Traders Bolster Bets on Lower Fed Rates Before Jobs Report
By Amrith Ramkumar
Traders are increasing wagers that the Federal Reserve will continue to cut interest rates to stave off a recession, raising the stakes for Friday's hiring data following a volatile stretch for markets.
The S&P 500 is near a six-week low on growing fears that weakness in the manufacturing sector is spreading to other segments of the economy. Global stocks and commodities such as oil and copper tied to global growth have also slid, as have Treasury yields, with investors seeking safety from the volatility. Bond yields fall as prices rise.
Anticipation of a sharper-than-feared growth slowdown is pushing investors to bet that the Fed will continue lowering borrowing costs after rate cuts in July and September. While there are some signs that lower rates are helping the housing sector stabilize, many analysts still project weaker economic activity without a U.S.-China cease-fire on tariffs.
Shifting expectations for interest rates and trade talks have swung markets for months, including on Thursday, when stocks erased an early selloff. The recent turbulence has some anticipating more fluctuations.
Federal-funds futures, used to wager on the path of monetary policy, on Thursday showed traders pricing in a roughly 96% chance of at least one more rate cut in 2019, up from 66% on Monday, according to CME Group data.
Driving those bets: a spate of tepid growth figures around the globe. Surveys of purchasing managers in Europe and Asia released earlier in the week pointed to deepening manufacturing declines in September.
Perhaps more worrisome, Institute for Supply Management data then showed U.S. factory activity contracted for the second straight month in September and hit a 10-year low. And the ISM said Thursday that activity in the services sector slowed more than expected last month, a concern for investors who had hoped steady activity in that area and resilient consumer spending could continue to buoy stocks.
"Our data in the U.S. had been fairly insulated over the course of the last month, so these two prints were a little bit surprising," said Michael Hans, chief investment officer at Clarfeld Citizens Private Wealth. "It does seem like this is something related to the uncertainty that's plagued the economic environment."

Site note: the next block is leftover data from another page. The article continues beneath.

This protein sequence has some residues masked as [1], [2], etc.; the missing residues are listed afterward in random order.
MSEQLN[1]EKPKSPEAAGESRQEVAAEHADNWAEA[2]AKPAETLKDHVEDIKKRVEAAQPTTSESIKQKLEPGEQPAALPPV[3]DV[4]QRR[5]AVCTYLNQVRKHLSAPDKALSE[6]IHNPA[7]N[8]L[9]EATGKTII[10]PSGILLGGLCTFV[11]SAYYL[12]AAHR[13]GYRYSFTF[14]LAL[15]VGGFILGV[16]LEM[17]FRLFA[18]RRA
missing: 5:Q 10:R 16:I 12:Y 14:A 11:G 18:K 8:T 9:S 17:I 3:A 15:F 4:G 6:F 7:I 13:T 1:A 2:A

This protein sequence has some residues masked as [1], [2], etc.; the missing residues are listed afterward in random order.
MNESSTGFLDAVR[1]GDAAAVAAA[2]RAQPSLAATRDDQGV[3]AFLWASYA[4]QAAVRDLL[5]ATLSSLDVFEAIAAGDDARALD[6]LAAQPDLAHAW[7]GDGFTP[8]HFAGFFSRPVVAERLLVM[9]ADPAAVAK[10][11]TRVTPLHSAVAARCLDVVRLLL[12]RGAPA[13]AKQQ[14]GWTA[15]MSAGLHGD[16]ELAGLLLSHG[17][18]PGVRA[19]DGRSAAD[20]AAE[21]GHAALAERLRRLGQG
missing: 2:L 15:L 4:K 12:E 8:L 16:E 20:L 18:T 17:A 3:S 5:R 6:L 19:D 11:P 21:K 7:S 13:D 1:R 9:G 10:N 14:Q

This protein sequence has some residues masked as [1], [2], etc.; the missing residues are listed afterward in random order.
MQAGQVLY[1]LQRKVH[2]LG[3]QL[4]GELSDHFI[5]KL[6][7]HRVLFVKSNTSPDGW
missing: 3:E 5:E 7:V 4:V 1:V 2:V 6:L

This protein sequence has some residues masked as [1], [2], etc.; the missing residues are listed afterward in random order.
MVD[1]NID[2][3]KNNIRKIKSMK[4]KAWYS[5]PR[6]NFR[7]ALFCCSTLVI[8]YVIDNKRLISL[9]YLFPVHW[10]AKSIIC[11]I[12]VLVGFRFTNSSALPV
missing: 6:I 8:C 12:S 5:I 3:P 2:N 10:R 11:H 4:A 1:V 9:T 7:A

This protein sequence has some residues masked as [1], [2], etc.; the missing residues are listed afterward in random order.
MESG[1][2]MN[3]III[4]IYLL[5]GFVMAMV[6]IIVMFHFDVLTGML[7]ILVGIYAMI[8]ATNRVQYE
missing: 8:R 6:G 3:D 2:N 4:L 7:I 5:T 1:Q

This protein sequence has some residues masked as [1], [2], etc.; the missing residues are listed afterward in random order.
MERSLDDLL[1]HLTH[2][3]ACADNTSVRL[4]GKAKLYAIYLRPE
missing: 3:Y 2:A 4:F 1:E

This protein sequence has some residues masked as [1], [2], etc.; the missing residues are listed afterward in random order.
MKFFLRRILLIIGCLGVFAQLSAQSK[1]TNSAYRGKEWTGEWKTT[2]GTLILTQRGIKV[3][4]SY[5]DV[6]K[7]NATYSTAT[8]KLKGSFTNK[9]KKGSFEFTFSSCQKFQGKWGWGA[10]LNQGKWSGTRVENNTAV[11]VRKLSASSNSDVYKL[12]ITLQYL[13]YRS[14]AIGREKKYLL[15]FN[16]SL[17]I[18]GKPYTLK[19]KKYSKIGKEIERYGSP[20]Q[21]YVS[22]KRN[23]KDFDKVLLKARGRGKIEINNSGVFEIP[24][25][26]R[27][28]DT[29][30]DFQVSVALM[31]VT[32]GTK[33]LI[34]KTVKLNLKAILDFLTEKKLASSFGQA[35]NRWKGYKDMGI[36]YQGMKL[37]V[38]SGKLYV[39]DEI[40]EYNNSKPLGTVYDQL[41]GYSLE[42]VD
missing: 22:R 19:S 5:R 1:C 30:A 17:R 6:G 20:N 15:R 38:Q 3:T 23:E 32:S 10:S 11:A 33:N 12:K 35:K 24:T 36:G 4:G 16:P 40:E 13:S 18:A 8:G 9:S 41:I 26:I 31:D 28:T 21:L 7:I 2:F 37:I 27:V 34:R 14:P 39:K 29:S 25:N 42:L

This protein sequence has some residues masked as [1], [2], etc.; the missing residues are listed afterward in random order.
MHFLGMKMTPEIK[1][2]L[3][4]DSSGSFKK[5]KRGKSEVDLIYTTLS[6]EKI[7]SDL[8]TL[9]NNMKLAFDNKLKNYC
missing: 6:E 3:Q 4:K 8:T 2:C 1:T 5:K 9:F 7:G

This week's figures are adding importance to Friday's jobs data, analysts say. While hiring has softened this year, the labor market has still been relatively stable, so signs of a sharper-than-expected slowdown could reinforce growth fears.
Employers are expected to have added 145,000 jobs in September, according to economists surveyed by The Wall Street Journal. The unemployment rate is expected to stay at near a 50-year low of 3.7%, while wages are projected to rise 3.2% from a year earlier, maintaining last month's pace.
While those figures wouldn't signal an imminent recession, they would add to evidence that the trade war is denting growth. The U.S. averaged 156,000 new jobs in the three months through August, down from 190,000 in the eight years since employment started rising after the last recession.
Adding to the uncertainty buffeting markets: The Fed's projections for future interest-rate policy and economic growth last month showed differing opinions among central bankers. Fed officials have said they want to stay on a flexible path with rates based on data, but too many rate cuts could leave them without sufficient ammunition to respond if a recession does hit, analysts say.
That dilemma is increasing focus on Friday comments coming from central bankers including remarks from Chairman Jerome Powell, investors said.
"They're trying to toe the line," Mr. Hans said.
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Write to Amrith Ramkumar at email@example.com